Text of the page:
Study on mercury in fish and food safety released
The Centre for Food Safety (CFS) today (April 16) released the findings of its study on mercury in fish and food safety.
"Mercury is a metallic element present widely in the environment from natural sources and human activities. It accumulates mainly in the organic form of methylmercury (MeHg) in the food chain, particularly in fish. Concerns about MeHg in food are related to its possible effects on the nervous system, particularly in developing foetuses," the Centre's Consultant (Community Medicine) (Risk Assessment and Communication), Dr Ho Yuk-yin, said.
According to the Food Adulteration (Metallic Contamination) Regulations, the legal level for mercury, including MeHg, in food is 0.5ppm, or 500 microgrammes per kilogramme (500 µg/kg).
For the study, the CFS had collected 280 fish samples, including 266 whole fish and 14 canned fish of 89 species found in the local market, to analyse their levels of total mercury and MeHg. The findings indicated that, except for three samples of alfonsino, the levels of total mercury in all the samples did not exceed 500 µg/kg.
The levels of total mercury detected in the three alfonsino samples ranged from 609 to 1370 µg/kg. These samples were also found to contain a higher level of MeHg, ranging from 509 to 1010 µg/kg.
The levels of total mercury in all the other samples ranged from 3 to 469 µg/kg, and the levels of MeHg detected ranged from 3 to 430 µg/kg.
Apart from the alfonsino samples, the study also found comparatively higher average levels of MeHg in samples of yellowback seabream, yellowtail barracuda, and canned albacore tuna, ranging from 205 to 253 µg/kg.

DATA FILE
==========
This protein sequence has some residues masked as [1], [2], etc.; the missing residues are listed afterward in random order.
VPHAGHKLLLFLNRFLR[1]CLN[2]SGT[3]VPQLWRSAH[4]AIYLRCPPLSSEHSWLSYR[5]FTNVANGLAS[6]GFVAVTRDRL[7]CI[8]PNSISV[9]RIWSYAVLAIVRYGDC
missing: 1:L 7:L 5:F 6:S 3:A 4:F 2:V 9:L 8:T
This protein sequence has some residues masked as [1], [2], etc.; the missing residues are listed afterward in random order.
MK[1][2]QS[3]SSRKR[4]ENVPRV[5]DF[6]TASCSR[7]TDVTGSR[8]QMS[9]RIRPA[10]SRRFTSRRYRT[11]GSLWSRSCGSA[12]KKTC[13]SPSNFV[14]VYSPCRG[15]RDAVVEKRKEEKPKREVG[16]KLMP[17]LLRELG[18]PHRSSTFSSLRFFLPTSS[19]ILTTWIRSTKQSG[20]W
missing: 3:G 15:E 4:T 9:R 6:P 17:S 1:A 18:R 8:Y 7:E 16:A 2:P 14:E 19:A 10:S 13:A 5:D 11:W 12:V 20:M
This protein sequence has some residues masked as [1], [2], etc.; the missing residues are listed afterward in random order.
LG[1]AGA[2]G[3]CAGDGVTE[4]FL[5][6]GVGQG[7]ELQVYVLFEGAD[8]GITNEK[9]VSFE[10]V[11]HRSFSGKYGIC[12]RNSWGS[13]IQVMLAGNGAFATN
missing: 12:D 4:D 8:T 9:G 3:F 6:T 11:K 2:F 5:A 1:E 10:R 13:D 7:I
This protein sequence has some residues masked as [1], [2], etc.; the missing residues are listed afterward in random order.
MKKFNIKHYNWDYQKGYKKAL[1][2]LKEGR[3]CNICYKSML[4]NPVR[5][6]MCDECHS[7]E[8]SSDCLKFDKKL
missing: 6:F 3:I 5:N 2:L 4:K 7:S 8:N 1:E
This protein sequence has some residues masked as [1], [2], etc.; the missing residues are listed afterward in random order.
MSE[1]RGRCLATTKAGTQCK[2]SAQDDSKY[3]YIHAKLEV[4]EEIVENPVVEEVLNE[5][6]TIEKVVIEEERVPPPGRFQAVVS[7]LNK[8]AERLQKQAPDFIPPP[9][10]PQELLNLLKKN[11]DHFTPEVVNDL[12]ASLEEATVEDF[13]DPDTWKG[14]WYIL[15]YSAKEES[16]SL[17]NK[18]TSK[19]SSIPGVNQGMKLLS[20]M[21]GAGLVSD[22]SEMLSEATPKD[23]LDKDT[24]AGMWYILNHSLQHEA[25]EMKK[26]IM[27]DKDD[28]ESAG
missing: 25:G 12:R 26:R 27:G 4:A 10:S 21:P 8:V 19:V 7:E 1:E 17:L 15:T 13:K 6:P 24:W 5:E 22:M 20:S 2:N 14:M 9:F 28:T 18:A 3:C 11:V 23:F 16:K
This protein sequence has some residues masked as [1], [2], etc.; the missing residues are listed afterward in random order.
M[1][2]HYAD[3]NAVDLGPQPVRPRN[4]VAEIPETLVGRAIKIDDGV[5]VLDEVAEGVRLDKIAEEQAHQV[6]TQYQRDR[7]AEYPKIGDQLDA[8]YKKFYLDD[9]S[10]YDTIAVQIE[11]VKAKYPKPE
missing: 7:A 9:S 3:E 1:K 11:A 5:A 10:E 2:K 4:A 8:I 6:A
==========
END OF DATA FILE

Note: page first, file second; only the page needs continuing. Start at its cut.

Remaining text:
The average level of MeHg for different species of tuna fish samples, including canned albacore, canned yellowfin, skipjack (canned and whole fish), also varied, ranging from 85 to 205 µg/kg. Among these samples, the highest average level was found in canned albacore.
At present, the Joint Food and Agriculture Organisation/World Health Organisation Expert Committee on Food Additives (JECFA) adopts a Provisional Tolerable Weekly Intake (PTWI) of 1.6 µg/kg bodyweight for MeHg.
Based on the levels of MeHg detected in the fish samples in this study, and the data from the risk assessment study "Dietary Exposure to Mercury of Secondary School Students" in 2004, the CFS estimated that dietary exposure to methylmercury of secondary school students was below the PTWI for average consumers (31% to 41% of PTWI). However, the estimated dietary exposure for high consumers may exceed the PTWI (94% to 106% of PTWI).
"The current study shows that most of the fish available in the Hong Kong market have relatively low levels of total mercury and MeHg, while a small proportion contains higher levels. The amounts of MeHg relative to total mercury in different fish species vary considerably," Dr Ho said.
"For the high consumers among secondary school students, their estimated dietary exposure to methylmercury may exceed the PTWI, therefore the possible health risk cannot be ruled out."
The CFS advised consumers to maintain a balanced diet. Moderate consumption of a variety of fish is also recommended, as fish contains many essential nutrients, such as omega-3 fatty acids and high quality proteins.
Pregnant women, women planning pregnancy and young children should avoid eating large predatory fish and those which may contain high levels of mercury, such as shark, swordfish, marlin, alfonsino and tuna (especially the bigeye and bluefin species).
The centre also advised the trade to obtain food supplies from reliable sources, maintain proper records to enable source tracing if necessary, and inform customers of the species of fish sold, served and used in fish products.
Ends/Wednesday, April 16, 2008